Gaudeamus Igitur

The Traditional University Students Hymn 

  

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The Great Hall, University of Sydney circa 1940


"Gaudeamus" has been the traditional University student's song for two hundred years, and the tune is still played and sung along to, at many University graduation ceremonies around the world today. Historically, it has also been the University student's traditional drinking song, and is regarded as the original embodiment of the free and easy student life. A latin manuscript dated 1267 contains the words to verses two and three of the modern Gaudeamus (as part of a poem entitled "Scribere Proposui"); however, it did not contain the words 'Gaudeamus Igitur' or any of the modern first verse, and was set to music which bears no resemblance to the well-known modern melody, which is presumed to have been written by Johannes Christian Grünthaus in 1717 and rewritten by Christian Nilh Kindleben in 1781. Johannes Brahms ( 1833 - 1897 ) made use of Gaudeamus Igitur in his 'Academic Festival' ouverture opus 80. In the continuing spirit of student fraternity, Lodge University of Sydney has traditionally sung the first two verses of this song in honour of its visitors since its formation in 1924. We encourage all visitors to sing along!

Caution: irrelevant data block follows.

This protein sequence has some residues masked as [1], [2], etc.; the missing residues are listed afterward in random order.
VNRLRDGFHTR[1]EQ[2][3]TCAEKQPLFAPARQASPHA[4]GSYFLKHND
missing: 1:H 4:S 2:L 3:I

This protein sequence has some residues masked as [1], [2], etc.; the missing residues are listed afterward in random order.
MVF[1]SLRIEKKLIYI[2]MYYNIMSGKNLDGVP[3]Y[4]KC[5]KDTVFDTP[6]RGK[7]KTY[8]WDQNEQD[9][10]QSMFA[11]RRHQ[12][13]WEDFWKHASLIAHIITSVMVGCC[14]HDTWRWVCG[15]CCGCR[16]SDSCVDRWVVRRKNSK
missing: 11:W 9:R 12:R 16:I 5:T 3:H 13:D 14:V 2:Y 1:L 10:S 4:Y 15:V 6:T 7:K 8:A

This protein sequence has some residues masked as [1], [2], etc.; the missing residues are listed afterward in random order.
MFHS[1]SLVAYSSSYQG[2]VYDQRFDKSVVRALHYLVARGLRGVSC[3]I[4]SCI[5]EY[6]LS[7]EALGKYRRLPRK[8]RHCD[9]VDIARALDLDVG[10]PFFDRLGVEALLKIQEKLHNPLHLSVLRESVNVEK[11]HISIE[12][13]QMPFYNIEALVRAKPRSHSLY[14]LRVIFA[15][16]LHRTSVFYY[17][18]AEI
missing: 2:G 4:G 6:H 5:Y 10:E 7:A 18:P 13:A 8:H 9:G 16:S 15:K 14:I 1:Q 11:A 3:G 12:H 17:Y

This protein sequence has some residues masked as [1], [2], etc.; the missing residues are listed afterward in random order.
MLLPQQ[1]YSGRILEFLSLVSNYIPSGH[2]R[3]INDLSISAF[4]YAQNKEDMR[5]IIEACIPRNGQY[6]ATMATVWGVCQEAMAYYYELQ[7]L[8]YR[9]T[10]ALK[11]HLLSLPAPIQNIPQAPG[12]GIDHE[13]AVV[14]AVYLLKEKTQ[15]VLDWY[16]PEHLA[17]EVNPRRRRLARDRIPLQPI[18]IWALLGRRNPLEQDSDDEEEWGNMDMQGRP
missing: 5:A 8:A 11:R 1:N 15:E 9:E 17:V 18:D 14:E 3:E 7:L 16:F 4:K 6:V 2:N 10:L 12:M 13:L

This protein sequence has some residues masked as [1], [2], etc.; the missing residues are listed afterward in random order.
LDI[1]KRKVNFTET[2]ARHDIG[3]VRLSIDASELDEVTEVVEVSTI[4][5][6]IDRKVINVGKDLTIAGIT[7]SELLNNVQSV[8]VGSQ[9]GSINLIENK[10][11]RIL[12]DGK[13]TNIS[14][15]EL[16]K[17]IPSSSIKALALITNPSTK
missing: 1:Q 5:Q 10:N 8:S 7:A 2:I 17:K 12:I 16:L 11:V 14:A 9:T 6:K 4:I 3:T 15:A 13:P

Gaudeamus igitur, Let us therefore rejoice,

Iuvenes dum sumus while we are young.

Post Iucundam iuventutem After our youth,

Post molestam senectutem After a troublesome old age,

Nos habebit humus The earth will hold us.

Nos habebit humus The earth will hold us.


Ubi sunt qui ante nos, Where are they now,

In mundo fuere? that preceded us in this world?

Vadite ad superos You may search the heavens

Transite in inferos You may traverse the underworld

Ubi am fuere If you wish to find them.

Ubi am fuere If you wish to find them.


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